Evanston, Illinois, an affluent northern suburb of Chicago and home to Northwestern University, approved on Monday plans to provide reparations for Black residents. It is believed to be the first city in the US to offer reparations.
In a 8-1 vote by Evanston City Council, the city will provide housing assistance and mortgage relief to those who have lived in Evanston between 1919 and 1969 or is a direct descendant of an individual harmed by discriminatory housing policies or practices during this time period.
Each person can qualify for up to $25,000 for mortgage assistance, down payment assistance, and funding for home improvements. The city says the program aims to help preserve, stabilize, and increase homeownership.
“This historic vote is the culmination of nearly two years of community input, conversation, and hard work, but it follows decades of harmful policies and practices that impact Black Evanston families to this day,” Robin Rue Simmons, a member of the city’s council, said. “While we acknowledge we have a long way to go to repair all of the damages done by racism, we also know this program will make a real and lasting difference in the lives of some of those harmed by past injustices, and will set the stage for additional reparative measures in the future.”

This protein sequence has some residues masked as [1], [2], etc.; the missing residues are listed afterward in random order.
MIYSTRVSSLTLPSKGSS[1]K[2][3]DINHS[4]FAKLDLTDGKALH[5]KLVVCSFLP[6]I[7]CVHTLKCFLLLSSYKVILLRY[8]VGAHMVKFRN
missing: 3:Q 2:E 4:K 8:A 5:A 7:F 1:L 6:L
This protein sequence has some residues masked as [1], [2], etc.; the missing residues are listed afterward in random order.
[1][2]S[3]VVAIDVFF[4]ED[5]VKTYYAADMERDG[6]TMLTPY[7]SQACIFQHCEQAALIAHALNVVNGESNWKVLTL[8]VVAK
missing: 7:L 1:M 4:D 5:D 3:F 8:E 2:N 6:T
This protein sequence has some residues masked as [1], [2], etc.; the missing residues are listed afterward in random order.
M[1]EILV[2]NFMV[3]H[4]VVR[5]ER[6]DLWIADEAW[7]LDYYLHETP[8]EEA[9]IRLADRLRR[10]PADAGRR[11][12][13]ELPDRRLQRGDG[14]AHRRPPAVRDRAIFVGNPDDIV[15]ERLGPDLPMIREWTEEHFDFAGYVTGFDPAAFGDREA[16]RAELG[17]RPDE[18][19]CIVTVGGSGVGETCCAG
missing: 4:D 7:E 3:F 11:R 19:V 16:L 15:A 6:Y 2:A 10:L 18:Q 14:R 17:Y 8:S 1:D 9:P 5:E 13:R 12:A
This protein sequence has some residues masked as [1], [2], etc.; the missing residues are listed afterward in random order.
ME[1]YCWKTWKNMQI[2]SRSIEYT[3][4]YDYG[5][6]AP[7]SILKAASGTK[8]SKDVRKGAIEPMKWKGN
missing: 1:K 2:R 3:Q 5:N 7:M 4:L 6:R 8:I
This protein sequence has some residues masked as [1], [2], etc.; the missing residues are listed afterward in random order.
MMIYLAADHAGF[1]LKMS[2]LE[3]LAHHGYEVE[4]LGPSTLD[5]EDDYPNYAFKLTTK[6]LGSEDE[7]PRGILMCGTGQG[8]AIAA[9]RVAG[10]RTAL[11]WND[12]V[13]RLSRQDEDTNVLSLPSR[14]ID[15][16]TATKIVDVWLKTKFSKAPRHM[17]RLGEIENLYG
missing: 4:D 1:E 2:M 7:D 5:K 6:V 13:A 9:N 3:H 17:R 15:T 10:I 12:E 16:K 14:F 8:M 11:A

The city will open applications on March 31. The city is also accepting donations for reparations fund.
While Evanston has already approved reparations, members of Congress are calling for a national study on reparations.
House Resolution 40 would not award reparations on its own, but would establish the Commission to Study and Develop Reparation Proposals for African-Americans, which would then make recommendations on reparations. The commission would issue its findings within one year of its formation.
The bill appears to have the support of President Joe Biden.
“He continues to demonstrate his commitment to take comprehensive action, to address the systemic racism that persists today, obviously that is having that study as a part of that, but he has signed an executive order on his first day, which would begin to deliver on his commitment to having an all-across government approach to addressing racial inequality and making sure equity is a part of his entire policy agenda,” White House press secretary Jen Psaki said.